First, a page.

Pathos of Everyday Life-or-Suffering in the Global Village

Weltschmerz -or- Empathy and Sympathy

Today on our planet tens of millions may be suffering physical, psychological, and emotional pain. The German's have given a name to this suffering, they call it "Weltschmerz". Emil Durkheim in "Suicide" called it "anomie". The suffering may not be visible in the "everyday presentation of the self" of an individual's behaviour. Many walking wounded, hide behind masks, and personae that they have learned to wear. At night in the sanctuary of our dream world the true feeling self is revealed in our dreams.

In the ancient Greek world Socrates endured his suffering and a death sentence in the name of the right to philosophical freedom of speech. The suffering known as the "Passion of Christ" is a central theme in Christianity. In Buddhism, suffering also takes on a central role in their philosophy. The "pathetic" is intended to arouse our pity, sympathy and compassion. 

From a communication in everyday life perspective, "pathos" appeals to the listener and is one of three persuasive modes of influence. Pathos appeals to the sympathy and imagination of the viewer and listener, in hope of their "vicariously" understanding. Learning to recognize and share of thoughts and feelings is a psychosocial cornerstone of our emotional development of empathy

Such "vicarious learning" can be found in many dreams sent to the International Institute for Dream Research. These dreams speak with-in the context of a healthy to pathological emotional learning spectrum, from empathy to psychopathy

The dream below, we can see and hear the empathy ("I do love Bill"), however also  confusion and helplessness ("What does it mean") when watching her ex-boyfriend's suffering. Here is the dream; 

Victoria, 24 

I had a dream about my ex-boyfriend Bill.  He was lying in what looked like a hospital bed.  There was a gold ring lying on top of him in the bed.  At the head & foot of his bed there were to dark figures trying to penetrate the golden ring.  The figures did not succeed.  I do love John although we are not together.  He suffers from depression badly. What does this mean?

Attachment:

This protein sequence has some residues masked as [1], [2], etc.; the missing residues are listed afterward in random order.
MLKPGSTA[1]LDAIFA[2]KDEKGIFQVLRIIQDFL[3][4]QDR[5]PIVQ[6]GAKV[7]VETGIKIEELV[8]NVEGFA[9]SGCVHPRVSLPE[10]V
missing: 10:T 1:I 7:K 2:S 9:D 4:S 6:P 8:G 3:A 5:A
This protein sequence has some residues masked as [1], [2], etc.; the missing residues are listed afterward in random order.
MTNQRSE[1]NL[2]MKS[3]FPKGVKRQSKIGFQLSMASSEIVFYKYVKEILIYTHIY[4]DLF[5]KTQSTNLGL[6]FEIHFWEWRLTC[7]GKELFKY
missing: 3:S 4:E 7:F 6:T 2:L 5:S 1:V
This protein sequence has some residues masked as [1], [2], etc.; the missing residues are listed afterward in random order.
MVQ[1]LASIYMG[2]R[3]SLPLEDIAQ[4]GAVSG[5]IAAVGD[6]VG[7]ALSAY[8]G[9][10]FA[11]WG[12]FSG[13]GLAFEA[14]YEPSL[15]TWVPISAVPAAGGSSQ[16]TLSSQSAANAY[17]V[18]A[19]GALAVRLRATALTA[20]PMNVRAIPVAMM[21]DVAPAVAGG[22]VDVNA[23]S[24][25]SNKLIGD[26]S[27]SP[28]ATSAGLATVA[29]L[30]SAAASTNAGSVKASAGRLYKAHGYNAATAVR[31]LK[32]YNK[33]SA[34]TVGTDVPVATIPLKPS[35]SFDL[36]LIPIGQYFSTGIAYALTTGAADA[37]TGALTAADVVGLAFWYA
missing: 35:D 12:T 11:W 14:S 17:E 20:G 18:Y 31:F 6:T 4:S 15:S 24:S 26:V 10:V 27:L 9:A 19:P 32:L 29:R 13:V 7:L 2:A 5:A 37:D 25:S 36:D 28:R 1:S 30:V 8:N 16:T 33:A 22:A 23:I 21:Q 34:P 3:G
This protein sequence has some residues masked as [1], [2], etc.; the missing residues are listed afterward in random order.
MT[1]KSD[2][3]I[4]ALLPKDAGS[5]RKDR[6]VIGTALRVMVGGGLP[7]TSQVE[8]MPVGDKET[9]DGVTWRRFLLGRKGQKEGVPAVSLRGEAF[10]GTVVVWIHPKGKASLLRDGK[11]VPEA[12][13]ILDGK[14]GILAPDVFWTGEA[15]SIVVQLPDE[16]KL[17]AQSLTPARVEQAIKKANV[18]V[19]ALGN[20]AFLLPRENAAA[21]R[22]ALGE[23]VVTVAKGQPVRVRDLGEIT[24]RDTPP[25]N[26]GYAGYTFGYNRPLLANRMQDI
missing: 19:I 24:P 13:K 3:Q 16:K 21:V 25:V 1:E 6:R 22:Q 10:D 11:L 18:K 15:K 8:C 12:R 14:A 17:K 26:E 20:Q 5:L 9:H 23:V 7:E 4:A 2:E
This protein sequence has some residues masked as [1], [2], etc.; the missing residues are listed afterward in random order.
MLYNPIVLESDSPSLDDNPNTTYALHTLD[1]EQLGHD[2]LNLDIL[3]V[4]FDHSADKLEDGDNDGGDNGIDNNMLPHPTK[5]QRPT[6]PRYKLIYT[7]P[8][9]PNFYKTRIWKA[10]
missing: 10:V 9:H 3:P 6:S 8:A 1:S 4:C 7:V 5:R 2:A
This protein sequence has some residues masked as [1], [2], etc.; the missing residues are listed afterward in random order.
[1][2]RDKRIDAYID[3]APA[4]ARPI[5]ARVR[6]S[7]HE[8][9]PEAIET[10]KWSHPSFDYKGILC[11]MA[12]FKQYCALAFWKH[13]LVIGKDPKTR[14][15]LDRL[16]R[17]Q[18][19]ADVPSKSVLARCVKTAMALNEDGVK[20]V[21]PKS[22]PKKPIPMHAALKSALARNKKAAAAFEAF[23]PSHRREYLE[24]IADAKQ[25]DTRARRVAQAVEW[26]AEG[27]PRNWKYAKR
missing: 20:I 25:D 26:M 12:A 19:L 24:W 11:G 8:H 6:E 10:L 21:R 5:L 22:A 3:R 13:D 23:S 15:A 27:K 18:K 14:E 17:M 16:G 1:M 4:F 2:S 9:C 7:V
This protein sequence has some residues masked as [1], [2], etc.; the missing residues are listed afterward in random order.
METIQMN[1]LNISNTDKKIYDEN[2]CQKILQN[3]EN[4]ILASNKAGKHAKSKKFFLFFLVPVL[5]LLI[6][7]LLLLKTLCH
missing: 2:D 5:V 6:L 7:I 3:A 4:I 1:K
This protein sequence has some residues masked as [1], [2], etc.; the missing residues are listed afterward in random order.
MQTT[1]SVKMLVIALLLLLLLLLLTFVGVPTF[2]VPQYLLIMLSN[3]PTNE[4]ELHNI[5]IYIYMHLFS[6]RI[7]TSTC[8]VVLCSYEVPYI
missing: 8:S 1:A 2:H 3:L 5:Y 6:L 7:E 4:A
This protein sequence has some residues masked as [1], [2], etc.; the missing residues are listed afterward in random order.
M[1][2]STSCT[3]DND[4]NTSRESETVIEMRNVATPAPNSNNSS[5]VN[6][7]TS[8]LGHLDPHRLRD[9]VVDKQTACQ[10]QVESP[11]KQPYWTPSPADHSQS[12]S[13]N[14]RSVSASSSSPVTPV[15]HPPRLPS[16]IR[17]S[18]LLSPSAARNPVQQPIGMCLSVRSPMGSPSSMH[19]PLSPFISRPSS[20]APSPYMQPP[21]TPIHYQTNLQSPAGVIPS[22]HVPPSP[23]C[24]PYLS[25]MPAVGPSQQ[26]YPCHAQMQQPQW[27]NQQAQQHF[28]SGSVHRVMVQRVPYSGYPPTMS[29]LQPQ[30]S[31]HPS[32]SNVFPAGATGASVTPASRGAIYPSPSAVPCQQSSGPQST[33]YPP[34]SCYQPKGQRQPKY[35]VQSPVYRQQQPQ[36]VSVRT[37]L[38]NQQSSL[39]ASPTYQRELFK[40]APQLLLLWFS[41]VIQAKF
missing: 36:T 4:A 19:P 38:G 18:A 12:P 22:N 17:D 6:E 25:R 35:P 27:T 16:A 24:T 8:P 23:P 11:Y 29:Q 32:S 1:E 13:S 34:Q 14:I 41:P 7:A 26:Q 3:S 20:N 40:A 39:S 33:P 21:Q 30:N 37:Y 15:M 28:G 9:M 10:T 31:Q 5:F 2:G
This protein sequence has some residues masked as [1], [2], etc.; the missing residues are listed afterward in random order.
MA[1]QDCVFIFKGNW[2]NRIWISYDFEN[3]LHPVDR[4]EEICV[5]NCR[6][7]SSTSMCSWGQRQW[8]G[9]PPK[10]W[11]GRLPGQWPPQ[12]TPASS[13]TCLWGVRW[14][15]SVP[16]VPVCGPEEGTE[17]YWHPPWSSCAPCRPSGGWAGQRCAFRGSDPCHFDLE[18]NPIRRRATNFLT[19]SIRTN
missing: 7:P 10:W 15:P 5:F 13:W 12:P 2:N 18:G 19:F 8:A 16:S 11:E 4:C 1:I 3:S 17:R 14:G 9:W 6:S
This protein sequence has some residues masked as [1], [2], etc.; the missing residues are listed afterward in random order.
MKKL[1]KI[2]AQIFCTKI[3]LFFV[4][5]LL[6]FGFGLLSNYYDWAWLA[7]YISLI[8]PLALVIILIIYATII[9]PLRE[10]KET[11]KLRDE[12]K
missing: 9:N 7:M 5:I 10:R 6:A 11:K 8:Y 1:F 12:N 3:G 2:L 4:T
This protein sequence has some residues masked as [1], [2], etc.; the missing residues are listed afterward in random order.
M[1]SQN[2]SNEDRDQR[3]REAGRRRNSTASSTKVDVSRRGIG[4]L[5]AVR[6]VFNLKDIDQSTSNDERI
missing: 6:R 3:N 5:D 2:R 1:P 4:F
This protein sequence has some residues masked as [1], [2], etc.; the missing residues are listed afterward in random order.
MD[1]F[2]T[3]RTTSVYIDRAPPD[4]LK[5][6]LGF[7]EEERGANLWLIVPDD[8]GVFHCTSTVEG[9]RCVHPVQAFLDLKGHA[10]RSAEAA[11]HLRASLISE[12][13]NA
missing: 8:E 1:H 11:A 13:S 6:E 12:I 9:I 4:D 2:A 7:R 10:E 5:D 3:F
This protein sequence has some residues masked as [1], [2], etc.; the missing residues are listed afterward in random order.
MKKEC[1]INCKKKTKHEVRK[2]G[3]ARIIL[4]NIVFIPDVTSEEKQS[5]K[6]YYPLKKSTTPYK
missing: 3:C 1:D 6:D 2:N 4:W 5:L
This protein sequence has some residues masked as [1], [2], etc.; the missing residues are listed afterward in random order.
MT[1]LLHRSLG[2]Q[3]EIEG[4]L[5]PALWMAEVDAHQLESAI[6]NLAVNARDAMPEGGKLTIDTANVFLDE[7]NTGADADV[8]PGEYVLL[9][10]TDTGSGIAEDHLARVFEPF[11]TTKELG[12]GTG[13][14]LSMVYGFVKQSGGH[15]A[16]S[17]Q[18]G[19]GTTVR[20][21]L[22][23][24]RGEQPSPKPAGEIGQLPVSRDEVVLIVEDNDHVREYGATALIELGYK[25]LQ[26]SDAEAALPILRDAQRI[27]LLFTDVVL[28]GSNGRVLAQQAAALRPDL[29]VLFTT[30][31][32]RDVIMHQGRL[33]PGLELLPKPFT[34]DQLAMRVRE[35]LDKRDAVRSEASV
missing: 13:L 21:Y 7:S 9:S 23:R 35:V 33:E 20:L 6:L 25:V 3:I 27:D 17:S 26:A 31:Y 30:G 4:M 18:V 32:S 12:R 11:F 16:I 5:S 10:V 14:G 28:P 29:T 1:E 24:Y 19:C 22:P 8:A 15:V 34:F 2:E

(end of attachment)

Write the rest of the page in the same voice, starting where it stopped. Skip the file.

Mr Hagen's Reply: Major Depression -or- The Battle between Light and Darkness 

"I got the one, the dream of horror! Dreams of blood, dreams of war! Rudest eyes have seen the fright Welcome to the eternal night!" Children Of Bodom "In the Shadows"

The fact that your boyfriend is in a hospital and suffers from depression, suggests that he is in a psychiatric ward. Whatever these "dark figures" are that you see at his head and the foot of his bed, they do not succeed in penetrating the gold ring. These dark figures most likely represent his illness and suffering that is attempting to reach the inner core of his personality. The dream has the feel of someone who has and "suffers" from a "major depression". Usually this means some sort of chemical imbalance in the brain that is affecting the psychophysical functioning of the mind and body. 

Julia Kristeva's book about melancholia, "Black Sun" seems to fit the psychological description of the "dark figures". From a Jungian perspective the dark figures might symbolize the alchemical "nigredo" and the "dark night of the soul". While the symbol of the gold ring represents the inner archetypal light. A psychological battle in visual thinking of symbolic light and darkness appears to be taking place. From the perspective of Ernst Bloch's "Principle of Hope" the psychological battle of health (light) and illness (darkness) being waged is one between ontological hope versus despair. 

Magic rings appear in Biblical lore and mythological tales such as "Lord of the Rings", "Ring of the Niebelungens", "Harry Potter" and in "1001 Arabian Nights" to name a few. The magic circle is a visual form of "sacred space", that provides sanctuary, the ancient Greeks called it the "temenos". While such stories of magic are enchanting, they are usually driven by "magical thinking". From clinical psychological perspective such magical visual thinking can turn pathological and irrational, and perhaps is the psychological root cause of his major depression.

From a popular culture perspective the Heavy Metal band Children of Bodom's song and lyrics "In the Shadows" conveys the sense of the "dark figures" and their poetic embodied sentiments. The film "A Single Man" features a George Falconer (Colin Firth) who wakes up one morning from a depressing and painful dream vision. He decides to end his life, after he has put all his affairs in order.


All material Copyright 2006 International Institute for Dream Research. All rights reserved.